4 Bikers Shot In Waco With Same Rifle Type Police Use
It was not clear whether any bikers had similar guns to the police that day.
FORT WORTH, Texas (AP) — Four of the nine people killed in a melee between rival biker gangs outside a Texas restaurant were struck by the same caliber of rifle fired by Waco police, according to evidence obtained by The Associated Press that provides the most insight yet into whether authorities were responsible for any of the deaths and injuries.
The latest trove of potential grand jury evidence reviewed by the AP depicts a chaotic, bloody scene in which police swarmed into the shootout between rival biker gangs on May 17 outside the Twin Peaks restaurant that left about 20 wounded and arrested nearly 200 people.
Hours of audio and footage and hundreds of documents including ballistics reports show that four of the dead and at least one of the wounded were struck with bullets from .223-caliber rifles — the only type of weapon fired by police that day.
Two of the four dead had wounds from only that kind of rifle; the other two were shot by other kinds of guns as well. The ballistics reports show that the rest of the people killed were shot by a variety of other guns.
It was not clear whether any bikers had similar guns to the police that day. Among the hundreds of weapons authorities recovered from the scene were 12 long guns, which could include rifles.
The Southwestern Institute of Forensic Sciences, which conducted the ballistics analysis, declined to comment on its findings.
Waco Police Chief Brent Stroman had said in June that officers shot a total of 12 rounds using the semi-automatic setting on their .223-caliber rifles. The AP has previously reported that evidence showed some of those shots struck bikers, but didn’t indicate whether they were fatal.
Police and the district attorney’s office declined to comment on the latest evidence, but have previously defended the officers’ use of force, claiming that bikers had also opened fire on police. Police have previously cited a gag order in the criminal case of one of the bikers. Media groups including the AP have fought the order, contending that it is overly broad and unconstitutional.
Investigators have offered few details publicly about what sparked the fight or how the gunfire played out. Much of the narrative has come from the evidence obtained by the AP, including the latest batch of documents, footage, autopsy photos and audio of 911 calls and biker interviews describing how a feud between the Cossacks and Bandidos motorcycle gangs turned deadly.
Bikers have criticized the way police dealt with the incident and believe the ballistics findings prove that officers made the situation worse.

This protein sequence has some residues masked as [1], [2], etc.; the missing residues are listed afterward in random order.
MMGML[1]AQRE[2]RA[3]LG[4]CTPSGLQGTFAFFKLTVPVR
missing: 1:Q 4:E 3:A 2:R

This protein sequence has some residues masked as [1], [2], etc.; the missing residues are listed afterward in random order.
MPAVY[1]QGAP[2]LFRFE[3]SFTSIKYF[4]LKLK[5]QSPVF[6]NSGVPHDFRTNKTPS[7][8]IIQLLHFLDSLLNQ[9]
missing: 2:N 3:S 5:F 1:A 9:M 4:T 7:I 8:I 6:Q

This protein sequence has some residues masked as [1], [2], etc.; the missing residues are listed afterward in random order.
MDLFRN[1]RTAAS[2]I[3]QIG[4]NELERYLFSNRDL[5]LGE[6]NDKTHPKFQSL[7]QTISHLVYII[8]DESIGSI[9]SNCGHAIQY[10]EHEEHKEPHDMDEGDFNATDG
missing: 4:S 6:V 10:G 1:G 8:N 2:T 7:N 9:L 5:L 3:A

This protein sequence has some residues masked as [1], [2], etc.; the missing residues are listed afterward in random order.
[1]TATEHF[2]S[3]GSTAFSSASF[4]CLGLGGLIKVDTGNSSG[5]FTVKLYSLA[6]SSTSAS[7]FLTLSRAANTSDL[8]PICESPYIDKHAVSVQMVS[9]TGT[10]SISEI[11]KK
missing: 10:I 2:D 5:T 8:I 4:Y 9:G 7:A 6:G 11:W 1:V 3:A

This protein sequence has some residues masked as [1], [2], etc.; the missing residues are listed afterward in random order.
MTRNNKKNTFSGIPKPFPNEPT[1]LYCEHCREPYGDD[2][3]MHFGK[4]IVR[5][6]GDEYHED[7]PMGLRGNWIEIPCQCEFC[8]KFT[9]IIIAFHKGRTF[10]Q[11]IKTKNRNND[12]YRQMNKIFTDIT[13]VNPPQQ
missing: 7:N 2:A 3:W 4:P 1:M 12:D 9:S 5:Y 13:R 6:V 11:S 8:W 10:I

“I think they handled it badly,” said John Wilson, who was at the shooting and is a chapter president of the Cossacks. “I think their first responsibility is to be a deterrent to crime, not to set up and hope they get to use their rifles.”
The gunfire had erupted shortly before a meeting of a coalition of motorcycle clubs that says it advocates for rider safety. Waco police assigned 16 officers to watch over the gathering, and state police were present.
Police dashboard video shows a tight group gathered in front of the Twin Peaks patio. A biker can be seen striking others with a chain. Twenty seconds later, the biker is shot in the leg and the hip, staining the grass with blood. One biker shoots while running backward away from the parking lot while another fires from the patio. The group quickly disperses, with many taking cover behind cars and trucks.
Department of Public Safety video shows one of the men who was killed, Jesus Delgado Rodriguez, tackling another biker brandishing a gun. The two wrestle on the ground until another biker approaches and appears to stomp on Rodriguez’s head. The biker with the gun then shoots Rodriguez in the head and walks away.
In separate police video of the aftermath, several dead bikers are seen slumped on the ground, blood streaming from their wounds. Hats, sunglasses, knives, guns, cigarettes, and a hammer litter the pavement, while rock music can be heard playing loudly in the background.
Inside the restaurant, blood pools in the sink and floor of the men’s bathroom, and a baton and handgun are dumped into separate toilets.
“They got people shooting at people,” a man reports in a call to 911. During another 911 call, a man can be heard urging people to get in the cooler. In the background of that call, police can be heard saying, “Hands up! Everybody keep your (expletive) hands up!”
Authorities recovered more than 430 weapons, including 151 guns, knives, brass knuckles, clubs and a chain, according to a 724-page police incident report reviewed by the AP in September.
A grand jury indicted 106 people in November on charges of engaging in organized criminal activity. McLennan County District Attorney Abel Reyna has said the grand jury will consider charges against the other 80 bikers arrested on identical charges. The next session is scheduled for Wednesday, but Reyna has declined to say whether the rest of the cases will be presented that day.
Among other evidence reviewed by the AP are more than 100 police interviews with bikers who were arrested, several of whom attested to simmering tensions between the Cossacks and the Bandidos beforehand.
One Cossack told police the Bandidos had been trying to force his group to join the confederation of clubs in order to profit from $30 per month in dues each biker paid, and that this caused the animosity leading to the shootout.
In a separate interview, a Bandido who was shot in the leg claimed the Cossacks had long refused membership in the confederation. He denied that membership or dues were being forced on anyone.